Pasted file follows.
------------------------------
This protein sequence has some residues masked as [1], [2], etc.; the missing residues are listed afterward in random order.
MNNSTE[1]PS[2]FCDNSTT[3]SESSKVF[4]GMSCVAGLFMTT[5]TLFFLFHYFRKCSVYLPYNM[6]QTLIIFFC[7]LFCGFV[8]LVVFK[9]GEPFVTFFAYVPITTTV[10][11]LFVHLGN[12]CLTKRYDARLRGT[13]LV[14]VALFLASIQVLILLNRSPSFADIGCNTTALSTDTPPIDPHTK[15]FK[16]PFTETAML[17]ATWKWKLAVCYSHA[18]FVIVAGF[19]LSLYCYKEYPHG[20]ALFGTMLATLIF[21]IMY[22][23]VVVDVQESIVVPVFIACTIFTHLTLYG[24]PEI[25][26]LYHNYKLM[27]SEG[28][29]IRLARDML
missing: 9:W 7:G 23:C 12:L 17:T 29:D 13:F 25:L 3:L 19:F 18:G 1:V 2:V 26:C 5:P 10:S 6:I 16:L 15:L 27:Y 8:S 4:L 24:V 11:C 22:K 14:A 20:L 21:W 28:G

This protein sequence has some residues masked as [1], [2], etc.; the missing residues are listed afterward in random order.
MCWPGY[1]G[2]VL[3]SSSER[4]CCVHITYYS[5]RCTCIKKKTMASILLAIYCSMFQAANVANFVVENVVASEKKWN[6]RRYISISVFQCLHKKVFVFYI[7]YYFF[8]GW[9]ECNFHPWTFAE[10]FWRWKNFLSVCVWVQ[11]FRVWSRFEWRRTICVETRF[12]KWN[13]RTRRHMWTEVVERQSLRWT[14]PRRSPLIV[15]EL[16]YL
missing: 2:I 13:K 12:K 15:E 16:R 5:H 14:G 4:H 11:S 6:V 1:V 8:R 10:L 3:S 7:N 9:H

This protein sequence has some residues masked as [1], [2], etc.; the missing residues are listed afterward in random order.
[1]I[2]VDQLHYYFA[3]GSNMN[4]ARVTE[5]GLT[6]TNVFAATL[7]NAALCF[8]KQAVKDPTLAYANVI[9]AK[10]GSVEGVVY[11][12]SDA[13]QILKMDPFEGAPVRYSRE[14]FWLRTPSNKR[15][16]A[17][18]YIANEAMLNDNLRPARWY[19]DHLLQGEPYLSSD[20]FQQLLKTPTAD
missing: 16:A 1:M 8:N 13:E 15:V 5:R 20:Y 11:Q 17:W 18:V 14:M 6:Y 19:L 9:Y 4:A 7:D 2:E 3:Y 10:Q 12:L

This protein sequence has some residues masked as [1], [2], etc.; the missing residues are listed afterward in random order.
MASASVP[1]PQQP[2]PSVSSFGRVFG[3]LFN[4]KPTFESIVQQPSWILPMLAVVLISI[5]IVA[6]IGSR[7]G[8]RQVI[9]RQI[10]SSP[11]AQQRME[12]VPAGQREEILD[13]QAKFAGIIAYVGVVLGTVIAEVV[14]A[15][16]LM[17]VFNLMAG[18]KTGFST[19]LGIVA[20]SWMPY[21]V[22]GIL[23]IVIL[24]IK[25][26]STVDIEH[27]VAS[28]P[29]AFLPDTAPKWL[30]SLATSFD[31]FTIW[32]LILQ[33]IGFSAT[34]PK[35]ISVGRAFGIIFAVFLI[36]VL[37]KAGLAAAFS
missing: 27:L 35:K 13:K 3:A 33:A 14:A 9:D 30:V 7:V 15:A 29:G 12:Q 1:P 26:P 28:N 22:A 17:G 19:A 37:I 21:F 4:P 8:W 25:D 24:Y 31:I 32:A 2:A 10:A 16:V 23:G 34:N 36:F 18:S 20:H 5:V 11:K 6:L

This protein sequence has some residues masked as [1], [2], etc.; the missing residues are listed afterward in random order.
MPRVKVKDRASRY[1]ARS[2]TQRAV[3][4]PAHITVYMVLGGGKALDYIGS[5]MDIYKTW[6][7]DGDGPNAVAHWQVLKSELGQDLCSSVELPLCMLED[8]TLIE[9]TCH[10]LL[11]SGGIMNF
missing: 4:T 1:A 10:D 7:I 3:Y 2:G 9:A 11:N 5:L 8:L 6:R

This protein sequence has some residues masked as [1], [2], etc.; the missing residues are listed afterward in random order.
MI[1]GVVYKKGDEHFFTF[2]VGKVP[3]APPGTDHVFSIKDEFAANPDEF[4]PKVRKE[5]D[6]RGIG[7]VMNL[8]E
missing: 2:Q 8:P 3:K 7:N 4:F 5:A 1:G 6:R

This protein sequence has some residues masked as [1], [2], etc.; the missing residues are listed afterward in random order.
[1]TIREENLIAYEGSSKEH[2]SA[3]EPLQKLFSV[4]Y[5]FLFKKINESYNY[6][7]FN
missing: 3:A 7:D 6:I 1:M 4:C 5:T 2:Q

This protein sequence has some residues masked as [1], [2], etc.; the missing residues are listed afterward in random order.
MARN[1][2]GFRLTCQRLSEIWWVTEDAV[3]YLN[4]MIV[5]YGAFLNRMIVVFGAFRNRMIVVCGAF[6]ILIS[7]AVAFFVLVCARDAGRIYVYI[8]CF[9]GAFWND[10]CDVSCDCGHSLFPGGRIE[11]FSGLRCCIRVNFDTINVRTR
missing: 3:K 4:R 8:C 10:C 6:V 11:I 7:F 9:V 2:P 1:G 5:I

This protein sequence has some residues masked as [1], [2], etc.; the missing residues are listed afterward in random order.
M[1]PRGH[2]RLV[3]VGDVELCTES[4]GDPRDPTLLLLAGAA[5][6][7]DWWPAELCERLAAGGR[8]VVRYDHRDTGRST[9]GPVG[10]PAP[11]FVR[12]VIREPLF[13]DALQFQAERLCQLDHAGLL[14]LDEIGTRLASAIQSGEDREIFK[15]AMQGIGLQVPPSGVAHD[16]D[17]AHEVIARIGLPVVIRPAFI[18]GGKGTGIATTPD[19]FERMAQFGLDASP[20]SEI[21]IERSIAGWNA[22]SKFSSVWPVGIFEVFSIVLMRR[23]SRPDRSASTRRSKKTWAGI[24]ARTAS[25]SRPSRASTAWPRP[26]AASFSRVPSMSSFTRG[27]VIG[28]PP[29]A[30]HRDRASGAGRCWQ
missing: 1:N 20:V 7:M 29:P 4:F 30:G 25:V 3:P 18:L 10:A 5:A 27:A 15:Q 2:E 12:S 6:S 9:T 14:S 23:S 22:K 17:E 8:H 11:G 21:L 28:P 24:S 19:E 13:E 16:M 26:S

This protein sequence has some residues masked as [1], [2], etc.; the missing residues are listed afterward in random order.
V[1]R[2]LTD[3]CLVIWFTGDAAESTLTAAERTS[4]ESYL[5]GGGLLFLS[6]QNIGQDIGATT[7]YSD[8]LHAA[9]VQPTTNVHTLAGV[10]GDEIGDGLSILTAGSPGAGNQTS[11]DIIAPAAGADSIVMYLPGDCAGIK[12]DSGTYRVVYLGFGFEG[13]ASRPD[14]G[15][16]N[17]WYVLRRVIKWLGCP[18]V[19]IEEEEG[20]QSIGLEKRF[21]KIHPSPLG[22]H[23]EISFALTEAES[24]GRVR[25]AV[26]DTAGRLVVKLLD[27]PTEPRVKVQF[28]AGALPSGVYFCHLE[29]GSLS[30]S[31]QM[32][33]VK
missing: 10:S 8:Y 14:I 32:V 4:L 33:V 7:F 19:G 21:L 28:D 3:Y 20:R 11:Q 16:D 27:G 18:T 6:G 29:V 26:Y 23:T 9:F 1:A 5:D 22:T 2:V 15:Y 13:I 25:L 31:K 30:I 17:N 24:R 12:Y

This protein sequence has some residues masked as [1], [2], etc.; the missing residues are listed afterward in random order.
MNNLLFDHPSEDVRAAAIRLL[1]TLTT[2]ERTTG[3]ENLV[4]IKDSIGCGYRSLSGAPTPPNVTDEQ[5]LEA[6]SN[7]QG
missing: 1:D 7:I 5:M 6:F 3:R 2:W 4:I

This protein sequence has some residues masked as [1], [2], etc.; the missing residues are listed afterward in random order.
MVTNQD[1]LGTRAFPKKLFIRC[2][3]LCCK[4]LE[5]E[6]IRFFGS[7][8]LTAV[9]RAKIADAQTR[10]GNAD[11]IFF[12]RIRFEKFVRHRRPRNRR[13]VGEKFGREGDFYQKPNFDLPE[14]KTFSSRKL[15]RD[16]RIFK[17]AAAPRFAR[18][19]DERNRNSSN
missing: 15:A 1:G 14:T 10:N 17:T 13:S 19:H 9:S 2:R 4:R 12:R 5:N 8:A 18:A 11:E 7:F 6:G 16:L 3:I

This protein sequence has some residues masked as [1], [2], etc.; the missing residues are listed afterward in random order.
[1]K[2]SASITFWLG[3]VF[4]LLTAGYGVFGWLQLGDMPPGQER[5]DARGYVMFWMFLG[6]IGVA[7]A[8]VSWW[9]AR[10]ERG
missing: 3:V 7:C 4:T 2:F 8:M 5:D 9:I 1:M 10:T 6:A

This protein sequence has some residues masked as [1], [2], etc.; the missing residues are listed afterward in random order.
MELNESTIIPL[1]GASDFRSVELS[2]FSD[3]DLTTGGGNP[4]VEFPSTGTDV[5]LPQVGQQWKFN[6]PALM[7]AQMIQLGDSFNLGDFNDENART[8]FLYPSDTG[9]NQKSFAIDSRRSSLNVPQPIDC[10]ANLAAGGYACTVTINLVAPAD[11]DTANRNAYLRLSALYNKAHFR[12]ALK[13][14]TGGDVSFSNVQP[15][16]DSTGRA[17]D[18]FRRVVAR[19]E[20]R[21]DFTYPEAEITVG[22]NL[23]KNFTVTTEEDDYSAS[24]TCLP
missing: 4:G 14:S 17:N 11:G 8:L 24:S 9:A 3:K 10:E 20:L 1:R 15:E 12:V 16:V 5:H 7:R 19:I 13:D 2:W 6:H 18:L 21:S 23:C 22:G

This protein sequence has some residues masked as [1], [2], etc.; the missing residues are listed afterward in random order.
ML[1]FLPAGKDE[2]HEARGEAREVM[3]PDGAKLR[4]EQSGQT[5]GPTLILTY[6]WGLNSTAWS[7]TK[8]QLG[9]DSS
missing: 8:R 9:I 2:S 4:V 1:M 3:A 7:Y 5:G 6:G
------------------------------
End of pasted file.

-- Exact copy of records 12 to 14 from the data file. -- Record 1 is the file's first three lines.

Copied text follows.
This protein sequence has some residues masked as [1], [2], etc.; the missing residues are listed afterward in random order.
MVTNQD[1]LGTRAFPKKLFIRC[2][3]LCCK[4]LE[5]E[6]IRFFGS[7][8]LTAV[9]RAKIADAQTR[10]GNAD[11]IFF[12]RIRFEKFVRHRRPRNRR[13]VGEKFGREGDFYQKPNFDLPE[14]KTFSSRKL[15]RD[16]RIFK[17]AAAPRFAR[18][19]DERNRNSSN
missing: 15:A 1:G 14:T 10:N 17:T 13:S 19:H 9:S 2:R 4:R 12:R 5:N 8:A 18:A 11:E 7:F 6:G 16:L 3:I

This protein sequence has some residues masked as [1], [2], etc.; the missing residues are listed afterward in random order.
[1]K[2]SASITFWLG[3]VF[4]LLTAGYGVFGWLQLGDMPPGQER[5]DARGYVMFWMFLG[6]IGVA[7]A[8]VSWW[9]AR[10]ERG
missing: 3:V 7:C 4:T 2:F 8:M 5:D 9:I 1:M 10:T 6:A

This protein sequence has some residues masked as [1], [2], etc.; the missing residues are listed afterward in random order.
MELNESTIIPL[1]GASDFRSVELS[2]FSD[3]DLTTGGGNP[4]VEFPSTGTDV[5]LPQVGQQWKFN[6]PALM[7]AQMIQLGDSFNLGDFNDENART[8]FLYPSDTG[9]NQKSFAIDSRRSSLNVPQPIDC[10]ANLAAGGYACTVTINLVAPAD[11]DTANRNAYLRLSALYNKAHFR[12]ALK[13][14]TGGDVSFSNVQP[15][16]DSTGRA[17]D[18]FRRVVAR[19]E[20]R[21]DFTYPEAEITVG[22]NL[23]KNFTVTTEEDDYSAS[24]TCLP
missing: 4:G 14:S 17:N 11:G 8:L 24:S 9:A 3:K 10:E 20:L 1:R 15:E 12:V 16:V 5:H 7:R 19:I 13:D 2:W 6:H 18:L 21:S 23:C 22:G